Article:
Feature:Opinion

The individual mandate is the key to Obamacare

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Karen Harned
Executive Director, NFIB Small Business Legal Center
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      Karen Harned

      Karen Harned is the executive director of the NFIB Small Business Legal Center, the leading advocacy organization for small business owners in our nation’s courts.

Making sausage. No, this is not a reference to breakfast, but to the process by which the United States Congress cobbles together the laws that impact your life, your bottom line and your individual rights as a citizen of this nation.

About two years ago, this is exactly what legislators and policymakers in Washington were doing; making sausage through the use of backroom deals, securing benefits for their districts, wheeling and dealing, pinching and stuffing — the end result of which was an unprecedented “reform” of our health insurance system, better known as Obamacare. This confused and bloated bill, in spite of its reckless assembly, was deliberately hinged on a single element: the federal requirement that you, and every citizen like you, purchase a health insurance plan.

The individual mandate was a carefully negotiated and surprisingly incisive bit of the sausage-making. The government knew that insurance companies, if required to cover everyone regardless of their state of health or lifestyle, would be forced out of business. Providers needed more healthy people to purchase insurance to mitigate costs and ensure profit. Including the mandate was Congress’s solution to achieving its laudable goals of lowering health care costs and expanding coverage.

The government’s intentions were clear: the law is entirely reliant on the requirement that Americans spend their discretionary dollars on an insurance product, whether they want one or not. Without the mandate, the law would be gutted.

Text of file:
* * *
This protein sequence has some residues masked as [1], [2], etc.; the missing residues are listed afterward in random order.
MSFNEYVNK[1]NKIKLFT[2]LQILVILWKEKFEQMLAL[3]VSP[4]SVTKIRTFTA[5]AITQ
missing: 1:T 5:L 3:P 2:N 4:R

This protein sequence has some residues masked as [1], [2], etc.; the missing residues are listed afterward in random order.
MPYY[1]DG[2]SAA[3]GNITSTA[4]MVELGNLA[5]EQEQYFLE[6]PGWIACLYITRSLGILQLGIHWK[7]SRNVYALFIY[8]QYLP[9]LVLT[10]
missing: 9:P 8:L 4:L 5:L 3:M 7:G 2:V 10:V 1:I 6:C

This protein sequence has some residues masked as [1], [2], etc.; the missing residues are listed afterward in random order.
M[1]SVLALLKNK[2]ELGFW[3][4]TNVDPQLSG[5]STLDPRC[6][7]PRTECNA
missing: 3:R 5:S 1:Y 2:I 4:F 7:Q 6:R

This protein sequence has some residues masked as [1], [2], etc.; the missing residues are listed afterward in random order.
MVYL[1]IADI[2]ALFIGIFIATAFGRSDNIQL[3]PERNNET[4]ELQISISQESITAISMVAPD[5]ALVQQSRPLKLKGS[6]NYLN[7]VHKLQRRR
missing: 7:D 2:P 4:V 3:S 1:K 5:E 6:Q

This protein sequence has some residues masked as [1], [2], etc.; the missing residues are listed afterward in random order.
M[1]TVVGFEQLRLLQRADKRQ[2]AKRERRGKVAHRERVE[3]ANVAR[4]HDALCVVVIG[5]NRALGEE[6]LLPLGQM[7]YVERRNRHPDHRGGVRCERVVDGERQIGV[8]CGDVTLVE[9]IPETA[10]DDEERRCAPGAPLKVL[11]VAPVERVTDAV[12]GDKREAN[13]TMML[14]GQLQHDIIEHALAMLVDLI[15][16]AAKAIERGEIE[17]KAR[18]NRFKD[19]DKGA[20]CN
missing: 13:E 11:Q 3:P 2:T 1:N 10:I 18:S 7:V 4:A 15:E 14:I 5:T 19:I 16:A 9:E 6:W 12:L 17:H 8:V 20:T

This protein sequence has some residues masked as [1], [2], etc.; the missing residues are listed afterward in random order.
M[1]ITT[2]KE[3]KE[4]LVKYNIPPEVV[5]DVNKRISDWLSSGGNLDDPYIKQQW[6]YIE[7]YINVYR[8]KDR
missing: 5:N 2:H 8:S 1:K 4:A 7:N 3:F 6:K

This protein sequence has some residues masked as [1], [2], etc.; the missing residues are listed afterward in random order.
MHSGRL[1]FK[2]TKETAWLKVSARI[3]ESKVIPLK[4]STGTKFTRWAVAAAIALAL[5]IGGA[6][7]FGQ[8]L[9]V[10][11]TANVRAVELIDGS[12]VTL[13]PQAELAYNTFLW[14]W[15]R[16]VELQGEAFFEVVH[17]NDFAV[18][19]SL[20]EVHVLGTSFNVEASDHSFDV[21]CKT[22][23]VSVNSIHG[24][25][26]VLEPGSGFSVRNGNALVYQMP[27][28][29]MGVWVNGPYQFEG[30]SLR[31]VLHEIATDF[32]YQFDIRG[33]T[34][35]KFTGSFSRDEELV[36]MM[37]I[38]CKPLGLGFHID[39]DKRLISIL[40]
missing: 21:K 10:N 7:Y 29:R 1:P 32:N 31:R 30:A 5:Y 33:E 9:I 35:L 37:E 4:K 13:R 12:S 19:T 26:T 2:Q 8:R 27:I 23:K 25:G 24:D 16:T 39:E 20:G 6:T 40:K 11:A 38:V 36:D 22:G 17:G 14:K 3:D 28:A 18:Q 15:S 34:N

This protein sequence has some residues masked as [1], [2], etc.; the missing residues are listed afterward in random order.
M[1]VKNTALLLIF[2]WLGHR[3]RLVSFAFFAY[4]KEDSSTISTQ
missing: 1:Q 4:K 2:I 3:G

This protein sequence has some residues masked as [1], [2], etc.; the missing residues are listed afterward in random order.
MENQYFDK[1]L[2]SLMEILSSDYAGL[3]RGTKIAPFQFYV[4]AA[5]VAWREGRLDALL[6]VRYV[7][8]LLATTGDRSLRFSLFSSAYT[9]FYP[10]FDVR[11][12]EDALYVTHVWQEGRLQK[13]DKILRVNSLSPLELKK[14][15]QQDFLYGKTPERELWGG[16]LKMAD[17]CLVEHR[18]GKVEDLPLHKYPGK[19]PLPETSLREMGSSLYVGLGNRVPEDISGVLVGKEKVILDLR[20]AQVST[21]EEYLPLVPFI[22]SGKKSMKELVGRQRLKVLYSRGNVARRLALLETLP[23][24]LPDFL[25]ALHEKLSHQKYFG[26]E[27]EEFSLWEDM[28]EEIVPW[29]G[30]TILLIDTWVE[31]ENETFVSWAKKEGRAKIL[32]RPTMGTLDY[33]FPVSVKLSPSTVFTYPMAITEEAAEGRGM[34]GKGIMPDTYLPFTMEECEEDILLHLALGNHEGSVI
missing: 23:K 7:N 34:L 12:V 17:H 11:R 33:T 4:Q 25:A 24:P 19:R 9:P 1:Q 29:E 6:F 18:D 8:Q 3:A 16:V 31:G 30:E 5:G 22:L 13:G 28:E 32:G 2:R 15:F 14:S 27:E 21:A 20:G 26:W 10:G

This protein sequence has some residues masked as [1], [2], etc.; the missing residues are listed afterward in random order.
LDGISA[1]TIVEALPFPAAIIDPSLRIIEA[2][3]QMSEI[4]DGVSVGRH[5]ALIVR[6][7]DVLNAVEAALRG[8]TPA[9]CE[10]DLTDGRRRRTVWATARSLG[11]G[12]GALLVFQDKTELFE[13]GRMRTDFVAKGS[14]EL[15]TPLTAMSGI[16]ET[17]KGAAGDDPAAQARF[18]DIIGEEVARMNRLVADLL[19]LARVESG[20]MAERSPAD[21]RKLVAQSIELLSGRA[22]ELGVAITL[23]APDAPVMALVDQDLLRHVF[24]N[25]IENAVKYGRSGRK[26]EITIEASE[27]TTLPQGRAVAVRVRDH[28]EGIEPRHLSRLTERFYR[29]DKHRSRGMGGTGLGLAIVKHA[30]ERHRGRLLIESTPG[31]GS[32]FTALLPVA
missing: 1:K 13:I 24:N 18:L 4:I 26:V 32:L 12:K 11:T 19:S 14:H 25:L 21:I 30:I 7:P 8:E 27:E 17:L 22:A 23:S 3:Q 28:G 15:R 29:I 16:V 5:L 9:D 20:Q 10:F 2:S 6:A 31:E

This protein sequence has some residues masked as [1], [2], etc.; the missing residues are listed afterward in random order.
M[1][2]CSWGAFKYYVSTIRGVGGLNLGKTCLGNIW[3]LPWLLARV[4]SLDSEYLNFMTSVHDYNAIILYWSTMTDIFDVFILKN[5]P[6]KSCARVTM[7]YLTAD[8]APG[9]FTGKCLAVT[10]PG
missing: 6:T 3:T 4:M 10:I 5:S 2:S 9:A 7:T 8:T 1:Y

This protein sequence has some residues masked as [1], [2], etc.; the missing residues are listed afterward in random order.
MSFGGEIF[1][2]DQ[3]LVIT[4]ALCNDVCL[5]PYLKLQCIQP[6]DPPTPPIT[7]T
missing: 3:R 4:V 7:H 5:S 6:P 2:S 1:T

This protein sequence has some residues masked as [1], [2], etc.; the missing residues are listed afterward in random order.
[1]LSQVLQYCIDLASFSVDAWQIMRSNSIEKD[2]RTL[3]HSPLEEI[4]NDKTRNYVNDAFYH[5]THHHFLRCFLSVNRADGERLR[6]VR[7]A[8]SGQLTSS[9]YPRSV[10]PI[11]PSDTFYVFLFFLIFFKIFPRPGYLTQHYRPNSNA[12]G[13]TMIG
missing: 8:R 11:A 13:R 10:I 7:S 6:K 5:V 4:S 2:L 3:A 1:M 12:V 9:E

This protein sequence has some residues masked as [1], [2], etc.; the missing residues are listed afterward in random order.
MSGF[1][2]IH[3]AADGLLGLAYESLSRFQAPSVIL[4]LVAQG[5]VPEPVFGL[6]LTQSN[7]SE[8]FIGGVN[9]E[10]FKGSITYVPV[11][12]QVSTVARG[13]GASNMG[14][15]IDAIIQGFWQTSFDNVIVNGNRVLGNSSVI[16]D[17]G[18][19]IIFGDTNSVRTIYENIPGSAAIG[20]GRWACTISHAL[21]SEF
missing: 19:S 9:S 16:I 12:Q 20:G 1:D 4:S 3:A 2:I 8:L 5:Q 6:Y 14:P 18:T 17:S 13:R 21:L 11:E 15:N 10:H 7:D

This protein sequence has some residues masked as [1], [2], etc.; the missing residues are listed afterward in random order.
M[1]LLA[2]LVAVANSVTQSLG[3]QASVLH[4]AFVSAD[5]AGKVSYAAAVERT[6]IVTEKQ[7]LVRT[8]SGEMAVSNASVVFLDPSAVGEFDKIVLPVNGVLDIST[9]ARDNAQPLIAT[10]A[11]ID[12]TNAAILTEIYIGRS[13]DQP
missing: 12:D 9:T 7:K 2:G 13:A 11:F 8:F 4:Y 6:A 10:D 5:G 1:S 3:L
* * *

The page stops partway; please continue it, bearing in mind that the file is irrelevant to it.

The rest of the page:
One problem: Never in its history has the government made it a requirement of your citizenship to purchase something or else be financially penalized — and there’s a reason for that. Making such a demand violates the Constitution.

There are many avenues to increasing coverage and reducing costs — most of which do not result in an unprecedented mandate and a violation of the Commerce Clause. In fact, the largest small business group in the country, the National Federation of Independent Business (NFIB), took its voice to Congress many times during the debate over Obamacare, consistently proposing ideas like increasing portability of plans and allowing insurers to sell across state lines. These proposals are constitutional and they work. But small-business voices were not heard amidst the cloak-and-dagger deals and sausage-making that resulted in Obamacare. But rest assured, their voices are being heard now.

In two months, the United States Supreme Court will hear NFIB make its case for why the mandate is unconstitutional. The court will also hear why, based on Congress’s own intentions, the individual mandate’s demise should mean the destruction of the entire law.

Even the government has lost some ground in its defense of Obamacare. In a brief that will be filed today, the government is sure to reiterate its concession that the mandate is “essential” to the law. In fact, it has already identified major elements of the law that cannot exist without this requirement. The crumbling has already begun.

If the court strikes the entire law, Congress needs to go back to the drawing board and have a real conversation about health care, listening to real voices — those of constituents and small-business owners — and leaving special deals and backroom lobbying at the door.

If the individual mandate is allowed to stand, there will be no end to Congress’s power over the people. There will be no line in the sand, no boundaries to what Congress can mandate. The government has never been able to say what the limits to Congress’s power would be if the mandate is upheld, for one simple reason: they would no longer exist.

Karen Harned is the executive director of the NFIB Small Business Legal Center, the National Federation of Independent Business is a plaintiff in NFIB vs. Sebelius.